Bibliothek

 

 

 

zum Kommentar

The Right-handed Man

by Bettina Lege

for Kerstin G.

When I first visited that place - searching for my old friend Ole - I was strongly reminded of a story I once read, 'The Undead Cafe'.

The man behind the bar was seemingly startled by me entering his établissement late on that autumn evening. Several pale men and women sat at the sparsely scattered tables, some exchanging muttered sounds, perhaps speaking to each other, but nobody seemed to consume anything. So pale they were, that I had to think of creatures of the eternal night, which crawl in caverns and clefts. It was an uncomfortable feeling, being a stranger in this cafe, late in the night, in a nearly deceased part of the city - and I would have returned to my hotel, were it not for visiting Ole.

Some years ago Ole had sent me a postcard, shortly describing the circumstances of his last disappearance and inviting me to his newly opened cafe. I was unemployed at that time, so I only wrote back that I would visit him as soon as I could afford to travel. And now I stood in his all-night-cafe - at least that was what I thought - looking for his striking appearance. But the man behind the bar - scarcely more healthy than his guests - was not an ash-blonde, seven feet high 'Viking', but a rather small, black-haired man of obvious Italian descent. So I asked him to call the owner of the cafe, since I was an old friend from Europe.

The man scrutinized me for a while. "Are you looking for Kyle Montana?"

I opened my mouth, but shut it again. Ole had written me nearly five years ago, so it was not really surprising that he was no longer here. Perhaps he did not live in this city any more. I sat down at the bar, ordered a drink, and thought about staying for a while, to study the picturesque customers of this place.

When the man behind the bar gave me the drink he looked at me, shaking his head nearly imperceptibly, clearly hesitating to give pieces of information - or perhaps to try to get some from me. "I'm the only owner of this place", he began after some seconds, in a low voice. "I got it from the city council some years ago, because the former owner abandoned it. His name was Nielson or something like that. Six months after his disappearance this house was put up for auction and I was the lucky one to buy it."

"So you don't know, where Ole Nielsen is now", I said matter-of-factly. Once again I failed to catch him, but now I was late for years. And that was more true than I thought at that moment.

The owner scanned his cafe, his eyes resting for a wink longer on the table in the dim far corner. "Well, now he's in a graveyard somewhere I think, that Ole Nielsen you are searching for."

I could not help looking at that man in the far corner, too. He had a very dark skin - that moment I thought it must be the shadowy corner, which made him look so dark -, holding a glass of beer in his right hand. He was nearly bald and seemed fat to me while sitting - but was rather athletic as I could see when he left his place some seconds later. The man ignored my staring at him, sipping his beer.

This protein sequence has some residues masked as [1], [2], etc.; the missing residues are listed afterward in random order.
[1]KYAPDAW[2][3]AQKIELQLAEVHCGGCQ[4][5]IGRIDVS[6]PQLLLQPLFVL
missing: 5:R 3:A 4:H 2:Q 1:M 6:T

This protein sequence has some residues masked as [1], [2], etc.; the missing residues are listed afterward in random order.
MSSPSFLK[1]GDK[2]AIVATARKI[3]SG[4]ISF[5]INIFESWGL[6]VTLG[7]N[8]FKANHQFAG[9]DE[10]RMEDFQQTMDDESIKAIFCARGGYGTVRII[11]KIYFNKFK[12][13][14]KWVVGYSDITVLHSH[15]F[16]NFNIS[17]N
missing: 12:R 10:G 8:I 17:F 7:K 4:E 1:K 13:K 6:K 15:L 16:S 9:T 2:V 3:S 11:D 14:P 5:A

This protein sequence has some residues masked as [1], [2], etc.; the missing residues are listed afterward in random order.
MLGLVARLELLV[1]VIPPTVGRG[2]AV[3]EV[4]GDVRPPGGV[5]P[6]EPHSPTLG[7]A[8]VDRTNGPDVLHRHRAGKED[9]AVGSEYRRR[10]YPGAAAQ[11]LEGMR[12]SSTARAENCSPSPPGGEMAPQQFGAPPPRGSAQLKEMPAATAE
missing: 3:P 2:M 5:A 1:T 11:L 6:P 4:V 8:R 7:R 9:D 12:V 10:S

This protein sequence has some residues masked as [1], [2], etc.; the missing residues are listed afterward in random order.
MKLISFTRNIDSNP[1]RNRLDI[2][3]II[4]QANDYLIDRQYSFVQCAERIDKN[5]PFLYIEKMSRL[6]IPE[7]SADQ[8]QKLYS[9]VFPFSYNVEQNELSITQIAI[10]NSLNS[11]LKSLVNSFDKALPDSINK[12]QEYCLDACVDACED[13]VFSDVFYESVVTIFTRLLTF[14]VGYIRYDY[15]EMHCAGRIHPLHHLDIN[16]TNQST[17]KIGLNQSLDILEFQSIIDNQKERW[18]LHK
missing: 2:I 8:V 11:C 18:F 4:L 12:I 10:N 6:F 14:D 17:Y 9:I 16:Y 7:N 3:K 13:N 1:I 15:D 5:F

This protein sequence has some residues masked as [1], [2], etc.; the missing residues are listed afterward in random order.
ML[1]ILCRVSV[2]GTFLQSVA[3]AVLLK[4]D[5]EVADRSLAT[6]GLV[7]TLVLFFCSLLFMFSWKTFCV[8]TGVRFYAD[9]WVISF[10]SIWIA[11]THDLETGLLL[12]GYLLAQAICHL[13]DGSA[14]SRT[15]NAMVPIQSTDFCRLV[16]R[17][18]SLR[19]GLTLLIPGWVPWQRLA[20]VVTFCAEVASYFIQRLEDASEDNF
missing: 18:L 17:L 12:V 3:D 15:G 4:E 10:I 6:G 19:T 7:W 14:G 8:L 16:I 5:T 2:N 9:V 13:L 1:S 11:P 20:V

"What's that man to do with Ole Nielsen?"

"Oh, well ... nothing ... he's a bit strange, the Right-handed, you know. He's the only one here who knew the former owner, I think. But he gets upset very easily - especially when someone speaks about ... Nielsen." Another look - nearly frightened - at the far corner.

I could understand that.

The 'Right-handed' left the rest of his beer, going to the lavatory.

"Hullo, my name is Rose. Who are you?"

I turned to the soft voice behind me. One of the pale women had taken a seat at the bar, next to me. "Hallo, I'm Justus. Nice to meet you. Would you like a drink?"

Pale lips smiled at me, great dark eyes gave me a hungry look. "Not now, thank you", she said.

"Bad luck again", said I, smiling at Rose.

"Oh, no! That's nothing I would call bad luck. You know, Isaak over there", and she pointed out one of the pale men with her skinny finger, "he could tell you something about bad luck. Nearly two years ago he found a withered left hand in this very cafe, cut at the wrist, and some hours later he lost a finger of his very own left hand. That was bad luck, for he is a left-hander - and an artist."

I was uninterested in Rose's silly story at that time and looked at the dim corner.

The Right-handed beat a short tattoo with eight fingers - four dark-skinned and four light-skinned -, stood up, put some coins on the table, and left the cafe.

All the time I was fascinated by his left hand, which looked so very strange. First I thought it was only because of this obvious pigmentation error, now I know it was because the thumb was on the wrong side.

When I turned back to Rose, she had gone to the table, where Isaak and another man sat. So I drank my drink, paid and left.

*

The next morning I went to the newspaper's archive. Just because I had some hours to stay, as my flight was delayed, I thought of looking up the story of Ole's failure as publican of an all-night-cafe. I was sure to find something, because Ole's failures have always been noisy or dirty - or both.

I did find something, indeed. Ole's body was mutilated when they found it - about eight months after his disappearance. His left hand was severely damaged and his right hand was never found.

* * *

nach oben

© Bettina Lege (eMail schreiben) 2004 / 2017,
zuletzt geändert am 17.06.2011.